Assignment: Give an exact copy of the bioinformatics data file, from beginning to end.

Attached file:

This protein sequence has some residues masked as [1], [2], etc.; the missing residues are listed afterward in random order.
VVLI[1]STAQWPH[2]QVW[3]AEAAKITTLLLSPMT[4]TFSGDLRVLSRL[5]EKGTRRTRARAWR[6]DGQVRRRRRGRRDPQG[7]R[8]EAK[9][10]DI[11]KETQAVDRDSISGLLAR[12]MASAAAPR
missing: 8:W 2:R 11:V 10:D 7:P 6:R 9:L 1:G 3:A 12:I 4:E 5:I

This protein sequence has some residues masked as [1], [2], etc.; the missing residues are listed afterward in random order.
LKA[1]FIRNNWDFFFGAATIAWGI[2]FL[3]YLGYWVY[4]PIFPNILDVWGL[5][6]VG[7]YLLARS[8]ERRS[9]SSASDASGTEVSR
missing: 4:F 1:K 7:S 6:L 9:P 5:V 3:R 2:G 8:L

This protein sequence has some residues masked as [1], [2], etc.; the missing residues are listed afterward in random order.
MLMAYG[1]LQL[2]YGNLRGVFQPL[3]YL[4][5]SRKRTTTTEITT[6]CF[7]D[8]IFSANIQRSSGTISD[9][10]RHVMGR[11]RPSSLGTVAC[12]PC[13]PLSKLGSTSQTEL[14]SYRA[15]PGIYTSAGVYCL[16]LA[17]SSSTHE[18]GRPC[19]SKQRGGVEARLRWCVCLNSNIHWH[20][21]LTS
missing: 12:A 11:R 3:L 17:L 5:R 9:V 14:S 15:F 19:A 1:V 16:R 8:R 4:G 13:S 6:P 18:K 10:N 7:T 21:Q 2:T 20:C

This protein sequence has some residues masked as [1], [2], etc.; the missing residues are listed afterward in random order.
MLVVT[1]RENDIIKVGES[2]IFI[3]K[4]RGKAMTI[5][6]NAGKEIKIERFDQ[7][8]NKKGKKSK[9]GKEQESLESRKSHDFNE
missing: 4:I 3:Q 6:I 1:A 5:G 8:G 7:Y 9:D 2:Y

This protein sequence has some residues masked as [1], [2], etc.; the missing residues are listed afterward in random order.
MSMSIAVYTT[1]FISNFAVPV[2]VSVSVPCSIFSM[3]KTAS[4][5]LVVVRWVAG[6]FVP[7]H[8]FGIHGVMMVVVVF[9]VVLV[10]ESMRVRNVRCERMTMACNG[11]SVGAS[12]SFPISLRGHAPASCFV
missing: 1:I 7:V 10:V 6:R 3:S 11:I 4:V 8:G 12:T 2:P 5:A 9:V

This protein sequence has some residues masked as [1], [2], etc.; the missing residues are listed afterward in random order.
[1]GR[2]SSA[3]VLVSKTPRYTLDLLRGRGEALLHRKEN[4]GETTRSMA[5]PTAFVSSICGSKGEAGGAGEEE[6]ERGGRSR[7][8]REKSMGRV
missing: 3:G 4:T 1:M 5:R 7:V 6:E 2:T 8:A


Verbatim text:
This protein sequence has some residues masked as [1], [2], etc.; the missing residues are listed afterward in random order.
VVLI[1]STAQWPH[2]QVW[3]AEAAKITTLLLSPMT[4]TFSGDLRVLSRL[5]EKGTRRTRARAWR[6]DGQVRRRRRGRRDPQG[7]R[8]EAK[9][10]DI[11]KETQAVDRDSISGLLAR[12]MASAAAPR
missing: 8:W 2:R 11:V 10:D 7:P 6:R 9:L 1:G 3:A 12:I 4:E 5:I

This protein sequence has some residues masked as [1], [2], etc.; the missing residues are listed afterward in random order.
LKA[1]FIRNNWDFFFGAATIAWGI[2]FL[3]YLGYWVY[4]PIFPNILDVWGL[5][6]VG[7]YLLARS[8]ERRS[9]SSASDASGTEVSR
missing: 4:F 1:K 7:S 6:L 9:P 5:V 3:R 2:G 8:L

This protein sequence has some residues masked as [1], [2], etc.; the missing residues are listed afterward in random order.
MLMAYG[1]LQL[2]YGNLRGVFQPL[3]YL[4][5]SRKRTTTTEITT[6]CF[7]D[8]IFSANIQRSSGTISD[9][10]RHVMGR[11]RPSSLGTVAC[12]PC[13]PLSKLGSTSQTEL[14]SYRA[15]PGIYTSAGVYCL[16]LA[17]SSSTHE[18]GRPC[19]SKQRGGVEARLRWCVCLNSNIHWH[20][21]LTS
missing: 12:A 11:R 3:L 17:L 5:R 9:V 14:S 15:F 19:A 1:V 16:R 8:R 4:G 13:S 6:P 18:K 10:N 7:T 21:Q 2:T 20:C

This protein sequence has some residues masked as [1], [2], etc.; the missing residues are listed afterward in random order.
MLVVT[1]RENDIIKVGES[2]IFI[3]K[4]RGKAMTI[5][6]NAGKEIKIERFDQ[7][8]NKKGKKSK[9]GKEQESLESRKSHDFNE
missing: 4:I 3:Q 6:I 1:A 5:G 8:G 7:Y 9:D 2:Y

This protein sequence has some residues masked as [1], [2], etc.; the missing residues are listed afterward in random order.
MSMSIAVYTT[1]FISNFAVPV[2]VSVSVPCSIFSM[3]KTAS[4][5]LVVVRWVAG[6]FVP[7]H[8]FGIHGVMMVVVVF[9]VVLV[10]ESMRVRNVRCERMTMACNG[11]SVGAS[12]SFPISLRGHAPASCFV
missing: 1:I 7:V 10:V 6:R 3:S 11:I 4:V 8:G 12:T 2:P 5:A 9:V

This protein sequence has some residues masked as [1], [2], etc.; the missing residues are listed afterward in random order.
[1]GR[2]SSA[3]VLVSKTPRYTLDLLRGRGEALLHRKEN[4]GETTRSMA[5]PTAFVSSICGSKGEAGGAGEEE[6]ERGGRSR[7][8]REKSMGRV
missing: 3:G 4:T 1:M 5:R 7:V 6:E 2:T 8:A